Matsheka, who is also a Member of Parliament for Lobatse, an ailing town which houses the struggling biggest meat processing company in the country- Botswana Meat Commission, (BMC), said the Southern African Customs Union (SACU) recognizes the need to prioritize the key processes required for the implementation of the AfCFTA.
“The revised SACU Tariff Offer, which comprises 5,988 product lines with agreed Rules of Origin, representing 77% of the SACU Tariff Book, was submitted to the African Union Commission (AUC) in November 2020. The government is in the process of evaluating the tariff offers of other AfCFTA members prior to ratification, following which Botswana’s participation in AfCFTA will come to effect.”
Women continue to shadow men in politics – stereotypes such as ‘behind every successful man there is a woman’ cast the notion that women cannot lead. The 2019 general election recorded one of Botswana’s worst performances when it comes to women participation in parliamentary democracy with only three women elected to parliament.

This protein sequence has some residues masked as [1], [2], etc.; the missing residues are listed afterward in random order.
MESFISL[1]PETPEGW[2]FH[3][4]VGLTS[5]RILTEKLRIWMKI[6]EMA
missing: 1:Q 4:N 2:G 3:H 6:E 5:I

Botswana’s former Minister of Health, Professor Sheila Tlou who is currently the Co-Chair, Global HIV Prevention Coalition & Nursing Now and an HIV, Gender & Human Rights Activist is not amused by the status quo. Tlou attributes this dilemma facing women to a number of factors, which she is convinced influence the voting patterns of Batswana when it comes to women politicians.
Professor Tlou plugs the party level voting systems as the first hindrance that blocks women from ascending to power. According to the former Minister of Health, there is inadequate amount of professionalism due to corrupt internal party structures affecting the voters roll and ultimately leading to voter apathy for those who end up struck off the voters rolls under dubious circumstances.